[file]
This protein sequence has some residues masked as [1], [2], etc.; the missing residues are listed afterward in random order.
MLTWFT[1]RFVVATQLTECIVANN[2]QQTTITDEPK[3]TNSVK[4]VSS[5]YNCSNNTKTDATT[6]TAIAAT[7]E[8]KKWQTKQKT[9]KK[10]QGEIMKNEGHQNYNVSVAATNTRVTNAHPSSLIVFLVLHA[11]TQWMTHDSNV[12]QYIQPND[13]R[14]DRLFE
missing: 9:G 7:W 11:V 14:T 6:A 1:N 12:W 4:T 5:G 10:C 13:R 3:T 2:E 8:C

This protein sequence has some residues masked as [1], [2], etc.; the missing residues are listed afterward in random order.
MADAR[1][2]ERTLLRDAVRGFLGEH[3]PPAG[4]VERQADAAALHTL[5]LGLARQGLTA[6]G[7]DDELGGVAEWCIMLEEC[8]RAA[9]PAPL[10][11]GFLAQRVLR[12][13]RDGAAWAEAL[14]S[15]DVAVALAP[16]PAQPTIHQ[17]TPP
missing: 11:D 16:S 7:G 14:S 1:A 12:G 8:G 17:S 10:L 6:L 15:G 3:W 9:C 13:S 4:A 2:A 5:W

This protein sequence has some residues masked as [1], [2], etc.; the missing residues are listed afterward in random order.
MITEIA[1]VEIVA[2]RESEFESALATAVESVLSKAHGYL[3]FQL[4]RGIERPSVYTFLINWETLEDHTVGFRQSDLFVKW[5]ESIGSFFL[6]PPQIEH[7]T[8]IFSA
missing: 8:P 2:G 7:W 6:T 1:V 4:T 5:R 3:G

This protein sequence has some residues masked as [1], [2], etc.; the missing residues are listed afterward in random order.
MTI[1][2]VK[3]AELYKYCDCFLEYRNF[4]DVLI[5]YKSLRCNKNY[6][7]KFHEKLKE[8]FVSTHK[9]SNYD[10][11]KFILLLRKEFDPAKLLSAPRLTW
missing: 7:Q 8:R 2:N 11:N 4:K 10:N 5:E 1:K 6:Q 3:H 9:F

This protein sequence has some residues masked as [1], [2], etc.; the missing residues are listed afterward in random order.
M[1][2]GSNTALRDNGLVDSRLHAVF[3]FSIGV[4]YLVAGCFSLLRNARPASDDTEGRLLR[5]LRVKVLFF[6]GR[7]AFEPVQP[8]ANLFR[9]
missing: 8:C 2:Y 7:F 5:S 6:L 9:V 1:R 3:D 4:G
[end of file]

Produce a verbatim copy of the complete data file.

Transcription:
This protein sequence has some residues masked as [1], [2], etc.; the missing residues are listed afterward in random order.
MLTWFT[1]RFVVATQLTECIVANN[2]QQTTITDEPK[3]TNSVK[4]VSS[5]YNCSNNTKTDATT[6]TAIAAT[7]E[8]KKWQTKQKT[9]KK[10]QGEIMKNEGHQNYNVSVAATNTRVTNAHPSSLIVFLVLHA[11]TQWMTHDSNV[12]QYIQPND[13]R[14]DRLFE
missing: 9:G 7:W 11:V 14:T 6:A 1:N 12:W 4:T 5:G 10:C 13:R 3:T 2:E 8:C

This protein sequence has some residues masked as [1], [2], etc.; the missing residues are listed afterward in random order.
MADAR[1][2]ERTLLRDAVRGFLGEH[3]PPAG[4]VERQADAAALHTL[5]LGLARQGLTA[6]G[7]DDELGGVAEWCIMLEEC[8]RAA[9]PAPL[10][11]GFLAQRVLR[12][13]RDGAAWAEAL[14]S[15]DVAVALAP[16]PAQPTIHQ[17]TPP
missing: 11:D 16:S 7:G 14:S 1:A 12:G 8:G 17:S 10:L 6:L 15:G 3:W 9:C 13:S 4:A 2:A 5:W

This protein sequence has some residues masked as [1], [2], etc.; the missing residues are listed afterward in random order.
MITEIA[1]VEIVA[2]RESEFESALATAVESVLSKAHGYL[3]FQL[4]RGIERPSVYTFLINWETLEDHTVGFRQSDLFVKW[5]ESIGSFFL[6]PPQIEH[7]T[8]IFSA
missing: 8:P 2:G 7:W 6:T 1:V 4:T 5:R 3:G

This protein sequence has some residues masked as [1], [2], etc.; the missing residues are listed afterward in random order.
MTI[1][2]VK[3]AELYKYCDCFLEYRNF[4]DVLI[5]YKSLRCNKNY[6][7]KFHEKLKE[8]FVSTHK[9]SNYD[10][11]KFILLLRKEFDPAKLLSAPRLTW
missing: 7:Q 8:R 2:N 11:N 4:K 10:N 5:E 1:K 6:Q 3:H 9:F

This protein sequence has some residues masked as [1], [2], etc.; the missing residues are listed afterward in random order.
M[1][2]GSNTALRDNGLVDSRLHAVF[3]FSIGV[4]YLVAGCFSLLRNARPASDDTEGRLLR[5]LRVKVLFF[6]GR[7]AFEPVQP[8]ANLFR[9]
missing: 8:C 2:Y 7:F 5:S 6:L 9:V 1:R 3:D 4:G